I don’t own the business I manage, but most everyone who manages has had to act like an owner since last March. It’s been a wholly serious time of salvaging.
In our case, we cut discretionary costs, rolled back salaries, eliminated positions, stopped staging events, provided discounts for our clients, worked longer hours and tried to find the route out of the disaster that crept up and struck overnight and has hovered ever since.
Not one element of our business didn’t come under the microscope for evaluation, then or since. Not once when we dealt with the community did we think about placing a further burden on them. In other words, even though assistance was much welcomed, we saw our house as ours to get in order.
When talking to other managers and owners, I find they’re not looking to take advantage of other operations, either. They’re lending support where they can. They’re offering advice and collaboration. They’re stating their loyalty in clear terms by buying locally and preserving relationships. They’re economizing so they can survive and rethinking so they can sustain.
What emerged more strongly is the importance of connectedness and alliances to forge through this mess of constant setbacks and stalls. It has been messy, it has thrown off all sorts of ambitious plans, it has been enervating even when it seems exciting to re-engineer. And we have had to admit that some business we lost will not return in these circumstances, nor post-pandemic. New habits and behaviours are emerging in business environments, and there are few assumptions about traditions that safely hold.
Which is a long-winded way of saying that these principled, commonsensical approaches in the business world have been lost on our city government, which has fashioned a dangerous new budget proposal to ask for more in 2021 from those who mainly have less to give. It is selfish, divisive and insensitive to the pitch of the moment.
Rather than confront the reality that lower revenue ought to spur a review of activities with an outcome of reductions to shield the customers – in this case, the taxpayers and the residents – the plan punts the problem into 2022 and grabs an extra 5% in property tax in lieu of the discomfiting truth most businesses and households have confronted. Which is: the world has changed, our systems and structures upon which we fashioned our business models are disrupted, and it is fallacious to pretend that 2021 will be like 2019 because 2020 has been unlike anything.
The city’s budget is an eye in the hurricane. With its various gyrations of revenue losses and gains and expense cuts and increases, there is only about a 1.1% shift in the city’s overall $1.598 billion in activities due in the year ahead. Instead of a reckoning that many of these revenue declines will not recover or that many of these tick-the-box expenses need to address that, the approach is to apply the tax powers of the municipality to paper it over.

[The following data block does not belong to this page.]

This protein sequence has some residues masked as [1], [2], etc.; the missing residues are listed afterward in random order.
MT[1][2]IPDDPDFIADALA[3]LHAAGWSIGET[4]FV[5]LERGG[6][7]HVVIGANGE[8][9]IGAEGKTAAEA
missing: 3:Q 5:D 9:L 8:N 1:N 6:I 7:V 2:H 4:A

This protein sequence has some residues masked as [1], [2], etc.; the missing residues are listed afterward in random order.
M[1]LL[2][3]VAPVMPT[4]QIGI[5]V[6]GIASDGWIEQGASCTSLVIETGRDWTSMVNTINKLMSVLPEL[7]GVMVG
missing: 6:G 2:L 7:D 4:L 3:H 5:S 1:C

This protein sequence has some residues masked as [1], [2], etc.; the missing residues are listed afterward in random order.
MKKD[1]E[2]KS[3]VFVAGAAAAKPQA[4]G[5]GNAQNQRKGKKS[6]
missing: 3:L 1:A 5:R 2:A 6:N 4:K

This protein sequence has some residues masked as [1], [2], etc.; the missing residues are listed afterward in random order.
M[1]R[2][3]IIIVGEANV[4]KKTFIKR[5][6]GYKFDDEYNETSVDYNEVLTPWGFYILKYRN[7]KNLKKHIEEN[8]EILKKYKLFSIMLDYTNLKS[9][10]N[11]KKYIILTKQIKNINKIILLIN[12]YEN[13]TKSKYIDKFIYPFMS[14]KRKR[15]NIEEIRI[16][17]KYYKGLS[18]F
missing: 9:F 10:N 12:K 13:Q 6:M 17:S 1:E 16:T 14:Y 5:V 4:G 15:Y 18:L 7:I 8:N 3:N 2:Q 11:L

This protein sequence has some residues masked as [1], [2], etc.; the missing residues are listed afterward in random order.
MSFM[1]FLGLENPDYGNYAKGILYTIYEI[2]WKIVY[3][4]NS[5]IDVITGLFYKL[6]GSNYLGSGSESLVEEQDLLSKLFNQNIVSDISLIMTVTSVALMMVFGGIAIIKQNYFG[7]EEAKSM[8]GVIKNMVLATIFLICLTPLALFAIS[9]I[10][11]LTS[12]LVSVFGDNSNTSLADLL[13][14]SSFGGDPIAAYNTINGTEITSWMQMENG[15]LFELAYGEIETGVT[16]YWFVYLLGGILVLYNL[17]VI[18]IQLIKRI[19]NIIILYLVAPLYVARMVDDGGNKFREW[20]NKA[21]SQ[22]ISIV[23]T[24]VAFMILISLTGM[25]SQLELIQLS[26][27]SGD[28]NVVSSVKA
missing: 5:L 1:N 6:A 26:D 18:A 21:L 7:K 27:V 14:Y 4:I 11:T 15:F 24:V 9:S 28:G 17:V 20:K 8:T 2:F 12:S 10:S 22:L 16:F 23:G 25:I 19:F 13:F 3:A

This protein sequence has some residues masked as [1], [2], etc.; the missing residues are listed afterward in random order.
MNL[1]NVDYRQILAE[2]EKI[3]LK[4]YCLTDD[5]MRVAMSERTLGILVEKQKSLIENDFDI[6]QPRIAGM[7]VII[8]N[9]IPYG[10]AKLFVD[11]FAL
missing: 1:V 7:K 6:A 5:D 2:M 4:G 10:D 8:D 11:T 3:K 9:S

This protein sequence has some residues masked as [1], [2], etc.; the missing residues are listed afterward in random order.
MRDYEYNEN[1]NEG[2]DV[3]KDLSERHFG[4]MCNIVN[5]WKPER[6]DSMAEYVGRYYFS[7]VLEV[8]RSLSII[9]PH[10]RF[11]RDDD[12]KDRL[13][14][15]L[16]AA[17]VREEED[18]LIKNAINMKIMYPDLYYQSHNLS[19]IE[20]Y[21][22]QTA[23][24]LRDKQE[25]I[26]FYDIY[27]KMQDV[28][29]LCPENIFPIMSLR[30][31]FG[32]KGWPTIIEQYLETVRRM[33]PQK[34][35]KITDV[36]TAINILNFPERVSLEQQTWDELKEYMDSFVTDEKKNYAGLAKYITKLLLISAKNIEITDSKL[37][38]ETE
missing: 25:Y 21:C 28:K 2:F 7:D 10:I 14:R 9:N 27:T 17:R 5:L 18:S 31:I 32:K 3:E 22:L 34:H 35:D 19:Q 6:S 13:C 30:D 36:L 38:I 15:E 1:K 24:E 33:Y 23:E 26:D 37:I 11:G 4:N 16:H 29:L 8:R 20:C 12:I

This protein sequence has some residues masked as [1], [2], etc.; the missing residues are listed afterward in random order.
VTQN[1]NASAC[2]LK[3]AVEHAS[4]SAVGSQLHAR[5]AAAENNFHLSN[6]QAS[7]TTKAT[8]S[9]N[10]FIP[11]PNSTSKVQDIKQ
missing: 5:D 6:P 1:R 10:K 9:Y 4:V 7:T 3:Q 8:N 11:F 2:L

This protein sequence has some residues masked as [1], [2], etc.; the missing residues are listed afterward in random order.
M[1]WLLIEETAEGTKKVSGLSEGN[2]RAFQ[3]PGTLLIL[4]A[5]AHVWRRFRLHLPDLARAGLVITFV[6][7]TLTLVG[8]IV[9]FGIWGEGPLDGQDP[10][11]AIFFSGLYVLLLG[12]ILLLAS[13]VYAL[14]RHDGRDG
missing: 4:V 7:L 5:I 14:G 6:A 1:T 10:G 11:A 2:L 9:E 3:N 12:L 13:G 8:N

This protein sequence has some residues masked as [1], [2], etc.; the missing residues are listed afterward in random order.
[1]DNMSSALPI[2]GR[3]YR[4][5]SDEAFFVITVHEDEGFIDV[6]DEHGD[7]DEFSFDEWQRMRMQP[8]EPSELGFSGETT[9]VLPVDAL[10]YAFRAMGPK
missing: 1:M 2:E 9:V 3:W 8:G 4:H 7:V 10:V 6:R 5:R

There is a mild dip into contingency funds, even if the city earlier resisted as if this were not the definition of a rainy day. There is another whirl at curtailing the police budget by 1%, even though the budget summary admits police workload is not diminishing. There is “accelerated” action on the climate change strategy, even when the climate for small business is not locally, much less globally warming. There is the mayor’s jubilance in more than doubling the tax on empty homes to 3%, decrying the use of home ownership as a commodity yet taxing it as such. The budget takes from empty homes and offers nothing to empty stores. Nor does the polarizing budget offer any vision that might unify the community instead of vilifying “speculators.”
For much of the last decade in Vancouver, property tax increases barely surpassed inflation, never higher than 2.8% until 2016, when they shot to 4% and have eclipsed that mark ever since. What these increases should tell us is not that we were paying too little until 2016 but that we have been spending too much since.
Nothing in the budget proposal speaks of the need for a redefinition of the city’s mandate, how its dynamic will be twisted by the coronavirus into new shapes that require innovative strategies – to heal the downtown rather than repeal traffic there, for instance, or to engender without an expectation of civic entitlement a new, national resolve on the Downtown Eastside.
It is not only a lost opportunity but a lost moral compass. •
Kirk LaPointe is publisher and editor-in-chief of BIV and vice-president, editorial, of Glacier Media